The CHOOSE function can return a value from a list of up to 254 arguments. It can also be a good alternative to a nested IF statement
Learn How To Use CHOOSE
In under 2 minutes, the text below will give an overview of the CHOOSE function and provide walkthroughs showing how you can evolve it to become more flexible.
=CHOOSE(index_num, value1, value2, value 3, etc…)
Let’s break that down:
=CHOOSE(index_num, This is the position in the value section where the value you want to return is held
Value1, The first value argument
Value2, The second value argument
=CHOOSE(1, “Milk”, “Cookies”) would return Milk, as this is the 1st argument in the ‘value’ portion of the statement.
But that isn’t very flexible
Correct, but we can make it much more flexible.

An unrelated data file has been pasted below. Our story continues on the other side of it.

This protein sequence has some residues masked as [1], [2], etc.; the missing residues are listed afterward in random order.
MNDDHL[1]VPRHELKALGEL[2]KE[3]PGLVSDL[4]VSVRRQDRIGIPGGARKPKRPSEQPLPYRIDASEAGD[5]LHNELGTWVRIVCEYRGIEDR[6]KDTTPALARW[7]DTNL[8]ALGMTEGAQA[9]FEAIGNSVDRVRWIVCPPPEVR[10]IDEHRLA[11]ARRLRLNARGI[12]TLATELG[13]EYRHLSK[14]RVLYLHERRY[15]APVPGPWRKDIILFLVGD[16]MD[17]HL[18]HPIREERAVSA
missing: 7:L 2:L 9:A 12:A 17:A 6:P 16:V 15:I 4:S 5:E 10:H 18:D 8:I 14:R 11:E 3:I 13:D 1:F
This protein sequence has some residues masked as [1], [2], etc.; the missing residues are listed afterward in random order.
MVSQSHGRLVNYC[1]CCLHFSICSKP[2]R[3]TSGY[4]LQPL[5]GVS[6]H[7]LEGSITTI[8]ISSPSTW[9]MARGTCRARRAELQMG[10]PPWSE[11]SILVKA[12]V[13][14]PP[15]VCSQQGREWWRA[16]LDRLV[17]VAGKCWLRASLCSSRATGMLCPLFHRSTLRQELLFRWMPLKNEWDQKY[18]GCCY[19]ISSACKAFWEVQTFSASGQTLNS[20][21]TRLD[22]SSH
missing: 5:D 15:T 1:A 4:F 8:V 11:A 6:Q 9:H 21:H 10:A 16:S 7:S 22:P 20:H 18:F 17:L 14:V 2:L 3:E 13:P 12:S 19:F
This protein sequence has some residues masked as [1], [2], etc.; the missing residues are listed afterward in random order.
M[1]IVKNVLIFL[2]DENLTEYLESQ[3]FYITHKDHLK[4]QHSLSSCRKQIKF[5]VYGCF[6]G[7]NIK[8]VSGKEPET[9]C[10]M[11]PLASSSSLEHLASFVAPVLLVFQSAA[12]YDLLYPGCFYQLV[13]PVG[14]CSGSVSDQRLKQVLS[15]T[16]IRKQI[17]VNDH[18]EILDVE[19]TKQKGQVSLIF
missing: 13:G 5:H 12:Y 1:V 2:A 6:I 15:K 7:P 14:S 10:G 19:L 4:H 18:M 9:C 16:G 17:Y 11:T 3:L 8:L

The above example requires you to manually enter the index_num portion of the statement. But what if your index_num isn’t static? Simple, link this to the cell that holds the correct value e.g
As long as the value in cell A1 is either 1 or 2 the formula will return either Milk or Cookies. Anything else will result in #N/A. You can use IFERROR to alert you to any problems.
But what if the answers need to change?
Another simple solution, link the ‘value’ portion of the statement to a cell with the answers in. By doing this you are able to have the formula update instantly whenever the index_num or value portions of the formula change
This formula is very easy to read, and super quick to create. If you were to create the same example using a nested if statement it would look like:
Using CHOOSE is a much faster and easier formula to type out and gives the same answer.